Children seem relatively protected from serious severe acute respiratory syndrome coronavirus 2 (SARS-CoV-2) related disease, but little is known about children living in settings with high tuberculosis and HIV burden. This study reflects clinical data on South African children with severe acute respiratory syndrome coronavirus 2 (SARS-CoV-2).
We collected clinical data of children aged younger than 13 years with laboratory confirmed SARS-CoV-2 presenting to Tygerberg Hospital, Cape Town between 17th of April and 24th of July 2020.
Hundred and fifty-nine children (median age 48·0 months (interquartile range, IQR 12·0-106·0)) were included. Hospitalized children (n=62), median age of 13·5 months (IQR 1·8-43·5) were younger than children not admitted (n=97), median age 81·0 months (IQR 34·5-120·5, p< 0·01). Thirty-three of 159 (20·8%) children had pre-existing medical conditions. Fifty-one of 62 (82·3%) hospitalized children were symptomatic; lower respiratory tract infection was diagnosed in 21/51 (41·2%) and 11/16 (68·8%) children younger than 3 months of age. Respiratory support was required in 25/51 (49·0%) children; 13/25 (52·0%) children were younger than 3 months. One child was HIV infected and 11/51 (21·2%) were HIV exposed uninfected and 7/51 (13·7%) children had a recent or new diagnosis of tuberculosis.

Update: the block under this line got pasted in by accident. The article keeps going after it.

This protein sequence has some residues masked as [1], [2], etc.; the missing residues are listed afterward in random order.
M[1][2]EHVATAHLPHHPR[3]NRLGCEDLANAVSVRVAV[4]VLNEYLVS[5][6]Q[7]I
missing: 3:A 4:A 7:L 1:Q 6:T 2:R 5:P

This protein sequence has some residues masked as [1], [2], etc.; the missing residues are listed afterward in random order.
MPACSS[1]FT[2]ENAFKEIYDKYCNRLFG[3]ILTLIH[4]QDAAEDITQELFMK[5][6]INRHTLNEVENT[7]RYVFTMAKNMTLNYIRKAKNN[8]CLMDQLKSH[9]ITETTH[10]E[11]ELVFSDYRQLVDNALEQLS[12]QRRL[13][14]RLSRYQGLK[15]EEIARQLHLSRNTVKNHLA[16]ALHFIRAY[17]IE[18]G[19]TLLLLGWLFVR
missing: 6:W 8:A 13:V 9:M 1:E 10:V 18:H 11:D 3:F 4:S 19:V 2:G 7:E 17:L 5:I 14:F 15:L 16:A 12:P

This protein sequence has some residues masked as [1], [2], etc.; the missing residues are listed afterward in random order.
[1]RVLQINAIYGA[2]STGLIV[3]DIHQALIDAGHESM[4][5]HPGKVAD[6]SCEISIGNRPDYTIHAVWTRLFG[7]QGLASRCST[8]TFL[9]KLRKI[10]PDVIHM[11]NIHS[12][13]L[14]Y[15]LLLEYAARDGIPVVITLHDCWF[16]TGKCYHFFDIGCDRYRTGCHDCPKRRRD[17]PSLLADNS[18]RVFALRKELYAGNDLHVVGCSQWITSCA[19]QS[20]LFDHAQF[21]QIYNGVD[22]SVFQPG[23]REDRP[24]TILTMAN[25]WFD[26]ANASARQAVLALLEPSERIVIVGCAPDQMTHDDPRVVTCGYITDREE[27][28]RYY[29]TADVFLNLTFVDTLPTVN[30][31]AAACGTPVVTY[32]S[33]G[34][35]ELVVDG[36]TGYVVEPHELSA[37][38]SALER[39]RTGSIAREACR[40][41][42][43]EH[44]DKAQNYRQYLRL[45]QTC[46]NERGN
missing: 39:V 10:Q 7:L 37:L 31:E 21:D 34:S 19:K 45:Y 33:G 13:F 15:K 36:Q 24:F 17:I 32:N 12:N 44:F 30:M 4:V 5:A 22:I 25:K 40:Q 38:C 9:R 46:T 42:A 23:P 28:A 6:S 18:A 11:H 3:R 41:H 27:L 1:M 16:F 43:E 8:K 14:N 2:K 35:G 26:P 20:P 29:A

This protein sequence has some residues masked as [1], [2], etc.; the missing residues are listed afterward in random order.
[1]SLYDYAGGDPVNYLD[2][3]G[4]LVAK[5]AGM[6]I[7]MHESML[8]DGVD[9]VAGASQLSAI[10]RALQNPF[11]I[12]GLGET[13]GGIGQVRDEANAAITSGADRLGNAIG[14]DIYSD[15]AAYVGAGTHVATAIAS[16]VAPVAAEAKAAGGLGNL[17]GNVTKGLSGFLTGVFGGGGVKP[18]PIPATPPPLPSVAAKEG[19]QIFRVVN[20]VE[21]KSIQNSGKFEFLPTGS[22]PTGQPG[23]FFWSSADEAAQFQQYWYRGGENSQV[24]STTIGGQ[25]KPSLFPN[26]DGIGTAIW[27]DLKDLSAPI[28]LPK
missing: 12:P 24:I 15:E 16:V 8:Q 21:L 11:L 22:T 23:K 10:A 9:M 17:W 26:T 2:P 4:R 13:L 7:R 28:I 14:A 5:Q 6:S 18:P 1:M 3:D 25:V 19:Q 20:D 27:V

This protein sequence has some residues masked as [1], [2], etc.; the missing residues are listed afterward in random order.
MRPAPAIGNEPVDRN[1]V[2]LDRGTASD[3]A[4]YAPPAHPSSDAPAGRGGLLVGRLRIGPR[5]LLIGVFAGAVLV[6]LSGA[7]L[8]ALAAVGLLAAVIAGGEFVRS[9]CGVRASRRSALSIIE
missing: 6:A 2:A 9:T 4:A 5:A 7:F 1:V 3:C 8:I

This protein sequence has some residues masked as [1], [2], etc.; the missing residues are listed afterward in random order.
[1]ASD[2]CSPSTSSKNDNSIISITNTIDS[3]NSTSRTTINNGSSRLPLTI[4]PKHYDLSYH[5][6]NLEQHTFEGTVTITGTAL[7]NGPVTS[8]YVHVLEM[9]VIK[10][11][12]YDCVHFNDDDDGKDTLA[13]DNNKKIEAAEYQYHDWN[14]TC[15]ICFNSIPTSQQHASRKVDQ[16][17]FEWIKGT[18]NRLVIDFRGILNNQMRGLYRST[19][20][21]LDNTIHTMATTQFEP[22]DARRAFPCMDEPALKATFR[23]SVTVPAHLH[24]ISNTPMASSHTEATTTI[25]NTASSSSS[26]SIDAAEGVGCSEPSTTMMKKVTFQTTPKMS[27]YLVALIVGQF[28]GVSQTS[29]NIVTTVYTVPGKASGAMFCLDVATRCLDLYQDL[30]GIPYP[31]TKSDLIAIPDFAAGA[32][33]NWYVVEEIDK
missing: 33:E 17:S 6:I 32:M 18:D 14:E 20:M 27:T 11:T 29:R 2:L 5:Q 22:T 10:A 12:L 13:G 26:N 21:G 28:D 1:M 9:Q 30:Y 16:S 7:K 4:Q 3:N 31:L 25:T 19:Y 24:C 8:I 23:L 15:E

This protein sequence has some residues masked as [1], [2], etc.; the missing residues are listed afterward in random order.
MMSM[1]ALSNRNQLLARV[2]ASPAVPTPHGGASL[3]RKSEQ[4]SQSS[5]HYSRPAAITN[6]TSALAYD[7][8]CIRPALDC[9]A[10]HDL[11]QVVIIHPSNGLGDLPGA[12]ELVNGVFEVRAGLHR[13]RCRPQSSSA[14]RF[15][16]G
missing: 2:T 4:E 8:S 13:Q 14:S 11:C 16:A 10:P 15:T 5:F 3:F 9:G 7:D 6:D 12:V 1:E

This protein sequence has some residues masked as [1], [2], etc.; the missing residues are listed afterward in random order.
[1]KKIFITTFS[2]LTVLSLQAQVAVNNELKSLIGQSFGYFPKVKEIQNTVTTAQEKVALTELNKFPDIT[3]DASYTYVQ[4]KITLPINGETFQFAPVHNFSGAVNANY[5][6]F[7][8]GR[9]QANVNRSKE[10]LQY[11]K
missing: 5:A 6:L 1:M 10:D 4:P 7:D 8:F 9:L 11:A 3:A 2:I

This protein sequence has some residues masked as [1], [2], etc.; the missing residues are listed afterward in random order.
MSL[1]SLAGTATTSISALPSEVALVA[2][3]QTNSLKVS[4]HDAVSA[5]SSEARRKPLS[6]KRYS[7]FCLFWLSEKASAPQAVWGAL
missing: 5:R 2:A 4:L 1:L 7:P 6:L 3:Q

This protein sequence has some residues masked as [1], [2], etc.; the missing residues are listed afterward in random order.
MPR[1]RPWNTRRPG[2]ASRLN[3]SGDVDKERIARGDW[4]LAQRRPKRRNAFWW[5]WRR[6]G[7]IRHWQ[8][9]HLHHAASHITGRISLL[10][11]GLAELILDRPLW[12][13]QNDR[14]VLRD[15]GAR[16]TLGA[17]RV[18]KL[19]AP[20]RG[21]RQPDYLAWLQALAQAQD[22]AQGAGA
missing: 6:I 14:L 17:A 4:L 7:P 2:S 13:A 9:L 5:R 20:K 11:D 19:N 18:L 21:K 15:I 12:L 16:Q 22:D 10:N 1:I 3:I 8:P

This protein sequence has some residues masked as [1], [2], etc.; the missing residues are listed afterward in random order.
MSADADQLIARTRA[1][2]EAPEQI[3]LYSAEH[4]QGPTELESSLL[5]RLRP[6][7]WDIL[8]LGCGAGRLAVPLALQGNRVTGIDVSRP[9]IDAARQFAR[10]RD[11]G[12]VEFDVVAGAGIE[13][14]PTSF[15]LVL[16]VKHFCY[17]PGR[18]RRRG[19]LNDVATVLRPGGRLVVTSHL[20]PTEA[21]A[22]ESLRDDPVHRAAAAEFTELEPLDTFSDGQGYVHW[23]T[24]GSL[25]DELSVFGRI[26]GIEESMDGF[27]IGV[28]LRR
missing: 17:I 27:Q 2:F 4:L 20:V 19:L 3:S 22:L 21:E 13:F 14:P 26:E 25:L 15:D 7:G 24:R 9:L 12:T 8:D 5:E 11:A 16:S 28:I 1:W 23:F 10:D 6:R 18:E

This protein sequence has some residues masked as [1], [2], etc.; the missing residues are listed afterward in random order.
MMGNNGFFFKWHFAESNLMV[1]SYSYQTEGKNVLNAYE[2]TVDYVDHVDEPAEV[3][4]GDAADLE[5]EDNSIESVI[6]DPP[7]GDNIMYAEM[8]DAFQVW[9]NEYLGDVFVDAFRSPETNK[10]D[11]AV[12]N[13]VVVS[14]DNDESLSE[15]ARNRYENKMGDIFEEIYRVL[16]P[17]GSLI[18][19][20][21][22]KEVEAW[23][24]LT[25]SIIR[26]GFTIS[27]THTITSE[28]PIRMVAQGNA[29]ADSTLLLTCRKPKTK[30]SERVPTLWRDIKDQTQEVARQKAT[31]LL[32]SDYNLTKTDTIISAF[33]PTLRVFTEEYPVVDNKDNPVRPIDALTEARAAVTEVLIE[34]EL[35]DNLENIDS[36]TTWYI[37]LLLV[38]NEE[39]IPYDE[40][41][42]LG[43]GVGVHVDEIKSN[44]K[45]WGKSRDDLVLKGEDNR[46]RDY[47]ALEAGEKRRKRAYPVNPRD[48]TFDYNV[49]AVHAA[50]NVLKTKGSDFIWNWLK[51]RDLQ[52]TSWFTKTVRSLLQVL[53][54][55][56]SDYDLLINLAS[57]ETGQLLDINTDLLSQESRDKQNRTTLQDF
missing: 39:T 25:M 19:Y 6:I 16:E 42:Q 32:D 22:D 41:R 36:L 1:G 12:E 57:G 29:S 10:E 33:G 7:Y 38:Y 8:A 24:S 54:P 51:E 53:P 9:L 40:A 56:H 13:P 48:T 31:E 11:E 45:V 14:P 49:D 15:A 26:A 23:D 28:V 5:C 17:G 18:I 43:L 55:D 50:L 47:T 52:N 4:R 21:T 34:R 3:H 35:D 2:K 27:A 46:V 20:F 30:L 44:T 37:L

Children less than 1 year of age hospitalized with SARS-CoV-2 in Cape Town frequently required respiratory support, the access to oxygen may be limited in some LMICs which could potentially drive morbidity and mortality. HIV infection was uncommon but a relationship between HIV exposure, tuberculosis and SARS-CoV-2 should be explored.

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References

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